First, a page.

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A version of this column ran in The Virginian-Pilot in December of 2000. Sadly, nothing has changed except that my 6th grader is 30 and I now dutifully return my grocery carts to the designated areas. I still don’t do commas, though. And don’t get me started on semi-colons. (I’ve never used one.)

I got the fright of my life this week.

Thursday night, during the interminable homework hours, my sixth-grader asked for assistance in the lone academic area where I might be expected to show some proficiency: English.

“Help,” she pleaded. “We're having a test tomorrow. On commas.”

I had been confidently on my way to her side when that dreaded word stopped me cold.


I steadied myself. Tried not to hyperventilate.

How do you tell your 12-year-old daughter that her mother - comma - who earns a living as a writer - comma - doesn't know a comma from a carburetor?

I go to great lengths not to use commas when I write. I know it's wrong - comma - but I think of them as grammatical crutches. My technique is to sprinkle a few commas randomly around my copy after I've finished. Sort of a literary garnish - like Baco Bits or festive sprigs of parsley.

James Joyce didn't use commas. Why should I?

Fortunately, after I turn in my column, keen-eyed editors either take my commas out or move them around. Most of the commas you're looking at here were not placed by me. At least not where they appear now.

In that sense, commas are a lot like grocery carts. I always abandon my cart right smack in the middle of the supermarket parking lot - blocking a parking space whenever possible. I don't use those cart corrals because I worry about the folks hired to round them up. If every shopper was a good little citizen and put his back in the right place, the cart cowboys would be out of work.

It's the same with editors. If all writers mastered the art of the comma, the unemployment rolls would swell with out-of-work comma cowboys. Who wants that?

But do editors ever thank writers like me for giving them job security?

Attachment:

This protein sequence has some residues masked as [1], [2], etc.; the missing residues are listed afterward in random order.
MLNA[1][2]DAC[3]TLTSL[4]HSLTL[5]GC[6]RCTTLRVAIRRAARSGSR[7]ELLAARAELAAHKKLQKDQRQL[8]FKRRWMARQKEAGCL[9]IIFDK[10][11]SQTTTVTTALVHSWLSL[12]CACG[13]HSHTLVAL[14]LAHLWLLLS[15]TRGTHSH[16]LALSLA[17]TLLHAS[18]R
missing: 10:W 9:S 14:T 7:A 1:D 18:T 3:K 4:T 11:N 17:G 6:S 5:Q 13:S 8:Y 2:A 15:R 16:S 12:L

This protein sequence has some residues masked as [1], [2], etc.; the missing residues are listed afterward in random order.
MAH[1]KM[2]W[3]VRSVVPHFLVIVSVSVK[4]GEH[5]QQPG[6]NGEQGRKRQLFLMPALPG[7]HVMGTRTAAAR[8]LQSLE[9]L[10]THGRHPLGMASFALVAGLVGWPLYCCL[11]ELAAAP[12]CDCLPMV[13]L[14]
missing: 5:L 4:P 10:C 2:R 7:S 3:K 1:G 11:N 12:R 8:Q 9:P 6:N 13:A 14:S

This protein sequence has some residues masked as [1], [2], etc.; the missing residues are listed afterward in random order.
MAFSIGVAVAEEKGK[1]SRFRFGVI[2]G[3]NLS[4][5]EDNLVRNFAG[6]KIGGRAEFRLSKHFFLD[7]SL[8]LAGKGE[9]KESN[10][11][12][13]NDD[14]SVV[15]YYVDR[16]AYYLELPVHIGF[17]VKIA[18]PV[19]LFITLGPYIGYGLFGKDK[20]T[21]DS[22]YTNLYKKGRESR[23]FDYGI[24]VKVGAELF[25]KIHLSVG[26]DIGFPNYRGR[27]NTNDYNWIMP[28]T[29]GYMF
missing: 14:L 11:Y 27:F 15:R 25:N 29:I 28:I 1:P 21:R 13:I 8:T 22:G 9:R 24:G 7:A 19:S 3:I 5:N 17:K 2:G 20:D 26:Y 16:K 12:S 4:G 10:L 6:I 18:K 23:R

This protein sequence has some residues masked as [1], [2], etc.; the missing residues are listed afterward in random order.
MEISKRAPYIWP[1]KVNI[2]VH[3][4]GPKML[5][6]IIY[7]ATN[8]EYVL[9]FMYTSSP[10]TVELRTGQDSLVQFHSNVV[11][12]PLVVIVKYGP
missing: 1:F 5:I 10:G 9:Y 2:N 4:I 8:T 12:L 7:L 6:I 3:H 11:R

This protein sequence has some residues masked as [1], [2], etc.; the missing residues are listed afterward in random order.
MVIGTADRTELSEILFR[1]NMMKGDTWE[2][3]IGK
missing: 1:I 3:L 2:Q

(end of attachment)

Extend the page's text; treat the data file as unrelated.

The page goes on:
In fact, those who have mastered the art of comma-ing seem to regard the rest of us as ignorant.

“Was your mother frightened by a comma when she was pregnant with you?” my grammatically correct colleague Dave Addis once asked with disgust.


Like a recovering alcoholic, I have learned to admit that I have a comma condition. In an attempt to remedy it, a former editor gave me a book entitled “The Comma is Your Friend.”

Like a comma, it was misplaced.

Commas definitely are not my friends. They get in the way of good writing. I try to write short sentences. The shorter the better. Brevity reduces the need for commas. Really.

But my daughter doesn't know this. She likes the idea that her mother is a writer. She assumes I know everything about punctuation.

I didn't want to disappoint her Thursday, so I quickly snatched her grammar book and made some excuse about needing to use the bathroom. Once inside, I sat on the edge of the tub and quickly read the comma chapters. Gosh, so much to learn!

I emerged from my bathroom a smarter person. I had comma confidence.

Afterward, my daughter and I talked commas. I even helped her place a few in sentences.

I'm tempted, to begin writing longer sentences, just so, I can try out, this wonderful, form of punctuation, and show off, my newfound skill.



Rage and Age

Rage and Age